Czech census: Online form will be in Romanes too, listing nationality is important
Representatives of national minorities in the Czech Republic will soon be receiving instructions about this year's census. The instructions will be delivered to minority organizations for redistribution to their members.
This year the online census form will be published in seven languages besides Czech. It will also be possible to obtain translations in those languages to accompany the paper forms, which will be in Czech.
This information comes from the material that is currently being drafted for minority organizations. The census will be held from 27 March until 11 May.
During the last census in the Czech Republic 10 years ago, roughly 147 200 people stated that they belonged to the Slovak national minority, 5 100 stated they belonged to the Romani national minority, 39 100 stated they belonged to the Polish national minority, 29 600 people stated they belonged to the Vietnamese national minority and 53 300 people stated they belonged to the Ukrainian national minority. More than 2.6 million people listed no nationality at all.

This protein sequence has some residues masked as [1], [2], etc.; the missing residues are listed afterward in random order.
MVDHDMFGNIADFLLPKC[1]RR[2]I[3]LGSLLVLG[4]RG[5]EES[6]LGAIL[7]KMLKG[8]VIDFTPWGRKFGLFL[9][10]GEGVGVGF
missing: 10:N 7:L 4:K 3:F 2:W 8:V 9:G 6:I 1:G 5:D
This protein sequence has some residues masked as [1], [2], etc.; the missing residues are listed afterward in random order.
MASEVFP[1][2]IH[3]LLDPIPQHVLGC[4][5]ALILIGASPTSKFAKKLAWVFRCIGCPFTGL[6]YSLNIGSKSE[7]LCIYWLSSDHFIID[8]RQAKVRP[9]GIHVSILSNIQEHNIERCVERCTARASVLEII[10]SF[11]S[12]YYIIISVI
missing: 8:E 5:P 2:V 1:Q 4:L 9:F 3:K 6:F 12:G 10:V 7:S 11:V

WHAT IS A NATIONAL MINORITY?
A national minority is any community of citizens of the Czech Republic living on the current territory of the Czech Republic who, as a general rule, differ from the rest of the citizenry due to their common ethnic origin, language, culture and traditions; who comprise a numerous minority in the population; and who also demonstrate their will to be considered a national minority for the purposes of their common effort to conserve and develop their own identity, language and culture, as well as for the purpose of expressing and protecting the interests of the community that has been formed historically.
The information for minority organizations is being drafted by the Czech Statistical Office in collaboration with the Office of the Government. There is a Council for National Minorities that advises the Government as well.
Representatives of 13 national minorities come together on that advisory body, including from the Belarusian, German, Polish, Romani, Ruthenian, Serbian, Slovak, Ukrainian or Vietnamese national minorities. The online version of the census in the Czech Republic begins on 27 March and will run until 9 April.
In addition to the Czech-language version of the census, people will be able to complete census forms online in English, German, Polish, Romanes, Russian, Ukrainian and Vietnamese. According to statisticians, it will be possible to toggle between language versions when inputting the data.